In 1866—several years before the Campaña del Desierto—Álvaro Barros went to command one of the fortified outposts on the frontlines between the indigenous population & what was considered national territory. His new settlement founded a year later near the fortress became known as Olavarría, established friendly relations with local tribes & began moderate agricultural activity.
Barros left Olavarría when his replacement arrived in 1868 but maintained active in both the military & politics. After Roca pushed the frontlines as far south as the Río Negro, all newly acquired territory in Patagonia needed to be officially incorporated into the central government. Roca named Barros Governor of Patagonia in 1878, & he reported to Roca directly… not to the Ministry of the Interior.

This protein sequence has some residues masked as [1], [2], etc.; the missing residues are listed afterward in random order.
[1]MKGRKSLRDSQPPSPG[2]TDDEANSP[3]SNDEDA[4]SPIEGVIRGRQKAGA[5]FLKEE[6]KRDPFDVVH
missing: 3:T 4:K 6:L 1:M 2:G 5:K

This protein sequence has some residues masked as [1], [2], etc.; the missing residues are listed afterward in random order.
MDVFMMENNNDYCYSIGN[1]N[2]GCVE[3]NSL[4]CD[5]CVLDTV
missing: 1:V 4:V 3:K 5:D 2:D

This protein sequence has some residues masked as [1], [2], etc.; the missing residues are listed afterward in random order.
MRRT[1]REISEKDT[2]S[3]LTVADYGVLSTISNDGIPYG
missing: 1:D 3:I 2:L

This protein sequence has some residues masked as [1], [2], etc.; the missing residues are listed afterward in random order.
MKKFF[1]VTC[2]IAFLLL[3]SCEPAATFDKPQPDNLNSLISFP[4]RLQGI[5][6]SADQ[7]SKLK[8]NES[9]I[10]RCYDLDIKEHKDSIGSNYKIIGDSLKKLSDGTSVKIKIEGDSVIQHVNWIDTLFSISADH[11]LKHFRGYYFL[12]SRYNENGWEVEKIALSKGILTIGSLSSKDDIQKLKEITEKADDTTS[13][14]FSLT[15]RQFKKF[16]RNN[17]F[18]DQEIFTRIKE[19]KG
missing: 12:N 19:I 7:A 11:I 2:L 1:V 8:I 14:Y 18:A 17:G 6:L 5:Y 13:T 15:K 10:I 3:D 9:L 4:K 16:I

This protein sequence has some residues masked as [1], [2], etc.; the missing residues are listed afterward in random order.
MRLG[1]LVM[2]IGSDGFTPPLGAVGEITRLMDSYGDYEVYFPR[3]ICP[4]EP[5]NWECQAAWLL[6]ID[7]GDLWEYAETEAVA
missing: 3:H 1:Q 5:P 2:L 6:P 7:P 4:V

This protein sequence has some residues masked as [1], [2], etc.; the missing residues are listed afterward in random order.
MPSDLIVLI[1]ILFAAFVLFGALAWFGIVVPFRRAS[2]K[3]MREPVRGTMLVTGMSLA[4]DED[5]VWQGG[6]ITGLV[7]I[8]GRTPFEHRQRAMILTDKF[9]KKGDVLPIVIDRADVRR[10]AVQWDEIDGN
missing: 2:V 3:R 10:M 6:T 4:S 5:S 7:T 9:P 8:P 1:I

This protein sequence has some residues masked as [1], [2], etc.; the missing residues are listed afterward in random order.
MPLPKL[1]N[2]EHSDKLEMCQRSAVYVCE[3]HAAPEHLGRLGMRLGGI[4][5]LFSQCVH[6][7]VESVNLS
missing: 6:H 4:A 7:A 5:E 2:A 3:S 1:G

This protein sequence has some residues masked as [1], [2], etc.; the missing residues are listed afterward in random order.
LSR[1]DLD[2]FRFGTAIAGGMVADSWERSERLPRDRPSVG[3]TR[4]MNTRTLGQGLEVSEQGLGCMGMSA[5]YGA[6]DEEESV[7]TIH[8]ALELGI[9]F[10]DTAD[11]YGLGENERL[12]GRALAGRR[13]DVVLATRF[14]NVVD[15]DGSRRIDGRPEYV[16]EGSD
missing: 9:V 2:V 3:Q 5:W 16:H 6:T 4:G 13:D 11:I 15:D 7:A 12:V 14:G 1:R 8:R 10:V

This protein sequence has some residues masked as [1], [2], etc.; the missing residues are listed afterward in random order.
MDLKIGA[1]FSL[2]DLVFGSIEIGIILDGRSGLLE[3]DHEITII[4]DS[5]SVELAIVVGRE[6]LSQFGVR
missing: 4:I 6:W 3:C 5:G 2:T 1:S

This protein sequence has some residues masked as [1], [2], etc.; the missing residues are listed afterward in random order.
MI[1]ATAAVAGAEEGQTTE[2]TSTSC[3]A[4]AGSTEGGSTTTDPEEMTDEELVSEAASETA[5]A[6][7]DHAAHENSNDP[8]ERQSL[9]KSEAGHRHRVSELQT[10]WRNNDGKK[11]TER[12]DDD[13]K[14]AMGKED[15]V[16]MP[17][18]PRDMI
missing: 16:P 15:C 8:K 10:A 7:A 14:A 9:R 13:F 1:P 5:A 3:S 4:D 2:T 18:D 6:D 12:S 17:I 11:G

Two years later the final boundary was set between the Province of Buenos Aires & Patagonia at the outlet of the Río Negro. To make the separation clearer, Barros decided to move the regional capital to the area only the southern side of the river. Viedma is now considered the oldest settlement in Patagonia.
As co-founder of the land auction firm Bravo Barros y Cía, Álvaro managed to control real estate development in Patagonia & earned a lot of prestige & power at the same time. The company even auctioned off land in Buenos Aires:
Other relatives of Álvaro helped develop train lines to deliver agricultural goods for export & connect remote regions of the south to the port of Buenos Aires: